The two types of waterproofing systems that provide leak free performance in the long term for difficult applications such as plaza decks with intensive greenscaping and vegetation, planters that are continuously subject to water exposure under a vegetative loads and podium decks that are covered with commercial applications, extensive surface finishes and other very hard to remove systems over the waterproofing system.

The oldest and most proven system for waterproofing of horizontal applications is the reinforced, double pour of hot applied rubberized asphalt. The heavy bodied rubberized asphalt is heated in an oil jacketed kettle and applied in two pours by the “pour and squeegee” method. Hot rubberized asphalt is applied to the primed concrete substrate at the rate of about one pound per square foot – immediately after application, a limp polyester reinforcing membrane is embedded into the hot rubberized asphalt. A second pour of rubberized asphalt is applied at the same rate over the base pour and polyester fabric with the fabric texture being completely obliterated. 

If an extremely long life waterproofing system is desired for areas that essentially never be accessed – an second layer of polyester reinforcing fabric can be embedded into second pour of rubberized asphalt, and then a third pour of rubberized asphalt would be applied over that second layer of polyester to produce a highly elastic membrane that will resist water for 5 to 6 decades. The installation of two layer flexible membrane flashings at all critical areas completes this essentially permanent system.

Flashing membranes and other accessories are utilized to complete the waterproof application of this very substantial membrane – on the order of ¾ inch thick. Rubberized asphalt will function, in a well constructed system, for several decades (4 plus) without deterioration or leakage. Rubberized asphalt does not break down for a very long time.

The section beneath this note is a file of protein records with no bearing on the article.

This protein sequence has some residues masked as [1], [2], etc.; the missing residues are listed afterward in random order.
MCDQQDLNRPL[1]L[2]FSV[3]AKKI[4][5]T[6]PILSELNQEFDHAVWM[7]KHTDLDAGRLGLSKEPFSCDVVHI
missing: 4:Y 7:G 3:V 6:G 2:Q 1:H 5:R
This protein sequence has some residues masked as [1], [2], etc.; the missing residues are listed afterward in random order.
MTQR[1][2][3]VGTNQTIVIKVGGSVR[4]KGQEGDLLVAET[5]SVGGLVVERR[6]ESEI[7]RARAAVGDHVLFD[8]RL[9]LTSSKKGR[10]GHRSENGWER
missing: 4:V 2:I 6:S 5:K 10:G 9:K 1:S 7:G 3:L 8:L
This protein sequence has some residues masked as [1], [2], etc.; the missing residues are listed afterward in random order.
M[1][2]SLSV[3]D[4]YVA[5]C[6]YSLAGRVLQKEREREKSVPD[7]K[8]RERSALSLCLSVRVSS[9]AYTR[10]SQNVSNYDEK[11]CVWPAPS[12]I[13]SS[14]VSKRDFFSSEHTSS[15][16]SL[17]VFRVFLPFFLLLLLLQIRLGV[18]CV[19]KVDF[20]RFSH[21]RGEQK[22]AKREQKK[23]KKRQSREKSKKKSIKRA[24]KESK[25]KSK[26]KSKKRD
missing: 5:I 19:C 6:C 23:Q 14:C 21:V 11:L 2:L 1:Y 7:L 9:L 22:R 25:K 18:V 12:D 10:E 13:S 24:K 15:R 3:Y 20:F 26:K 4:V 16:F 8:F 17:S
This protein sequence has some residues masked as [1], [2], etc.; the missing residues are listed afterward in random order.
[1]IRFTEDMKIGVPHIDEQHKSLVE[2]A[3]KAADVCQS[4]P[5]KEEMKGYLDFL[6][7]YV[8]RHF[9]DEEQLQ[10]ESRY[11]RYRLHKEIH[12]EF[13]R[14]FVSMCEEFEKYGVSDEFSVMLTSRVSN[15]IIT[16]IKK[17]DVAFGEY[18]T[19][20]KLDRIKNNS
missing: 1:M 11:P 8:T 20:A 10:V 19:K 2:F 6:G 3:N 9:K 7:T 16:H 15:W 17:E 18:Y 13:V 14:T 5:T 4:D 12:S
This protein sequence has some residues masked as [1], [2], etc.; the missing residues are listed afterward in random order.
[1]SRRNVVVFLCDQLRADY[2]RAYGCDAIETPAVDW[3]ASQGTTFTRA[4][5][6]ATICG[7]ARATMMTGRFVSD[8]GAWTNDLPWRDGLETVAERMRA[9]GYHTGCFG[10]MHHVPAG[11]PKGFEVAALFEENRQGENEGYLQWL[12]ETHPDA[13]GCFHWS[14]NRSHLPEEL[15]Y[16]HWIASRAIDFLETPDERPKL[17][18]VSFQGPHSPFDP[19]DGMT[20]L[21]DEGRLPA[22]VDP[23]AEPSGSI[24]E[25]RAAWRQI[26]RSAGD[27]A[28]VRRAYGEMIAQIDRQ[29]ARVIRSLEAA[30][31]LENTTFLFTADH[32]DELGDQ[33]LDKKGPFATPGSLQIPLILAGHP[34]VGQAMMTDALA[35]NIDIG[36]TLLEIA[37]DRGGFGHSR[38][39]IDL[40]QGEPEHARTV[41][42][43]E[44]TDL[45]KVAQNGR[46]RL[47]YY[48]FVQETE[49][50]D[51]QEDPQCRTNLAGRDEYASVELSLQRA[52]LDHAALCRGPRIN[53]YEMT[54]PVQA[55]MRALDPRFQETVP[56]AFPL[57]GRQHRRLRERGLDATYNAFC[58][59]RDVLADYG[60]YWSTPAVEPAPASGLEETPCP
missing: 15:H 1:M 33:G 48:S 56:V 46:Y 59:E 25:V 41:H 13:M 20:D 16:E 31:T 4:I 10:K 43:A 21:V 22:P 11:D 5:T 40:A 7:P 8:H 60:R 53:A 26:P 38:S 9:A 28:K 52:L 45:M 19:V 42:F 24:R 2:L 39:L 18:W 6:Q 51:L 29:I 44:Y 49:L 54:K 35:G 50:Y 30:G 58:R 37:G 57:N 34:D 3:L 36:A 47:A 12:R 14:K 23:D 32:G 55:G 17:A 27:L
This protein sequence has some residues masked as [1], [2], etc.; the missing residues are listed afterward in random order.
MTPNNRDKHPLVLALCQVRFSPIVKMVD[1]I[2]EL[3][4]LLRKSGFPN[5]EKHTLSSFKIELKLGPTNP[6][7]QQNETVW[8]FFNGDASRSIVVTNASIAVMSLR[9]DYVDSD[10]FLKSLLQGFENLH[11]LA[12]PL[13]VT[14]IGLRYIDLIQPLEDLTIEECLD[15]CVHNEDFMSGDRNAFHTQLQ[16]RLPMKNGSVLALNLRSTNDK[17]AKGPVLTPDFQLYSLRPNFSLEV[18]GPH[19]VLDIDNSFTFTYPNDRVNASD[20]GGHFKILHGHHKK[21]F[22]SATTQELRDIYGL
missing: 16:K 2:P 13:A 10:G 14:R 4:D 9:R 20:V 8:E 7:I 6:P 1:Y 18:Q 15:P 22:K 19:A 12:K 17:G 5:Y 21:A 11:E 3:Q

The second proven long term waterproofing membrane for horizontal applications utilizes two plies or layers of polyester reinforced, rubberized ply sheets adhered in kettle grade rubberized asphalt. The kettle grade rubberized asphalt is not as heavy bodied as the waterproofing, rubberized asphalt which acts as the waterproofing membrane. The kettle grade rubberized asphalt acts as an adhesive for the factory fabricated, reinforced ply sheets which, when adhered to the primed concrete substrate in a solid mopping of the rubberized asphalt, produces an exceptional tough, moisture resistant 2 ply waterproofing membrane – each ply of the membrane is mopped with a solid application of rubberized asphalt. The resultant rubberized membrane is extremely flexible, puncture resistant that will elongate and recover essentially permanently. The service life of this type of rubberized membrane, in a well constructed system, is 50 years plus.

Other available systems include: liquid applied, single ply membranes, various sheet membranes and other proprietary systems and membranes that are simply not tested and proven – serious waterproofing projects require systems that are proven to perform and perform for the very long term. Untested or medium grade systems will prove to be very difficult, expensive choices for buried or extremely un-accessible waterproofing situations.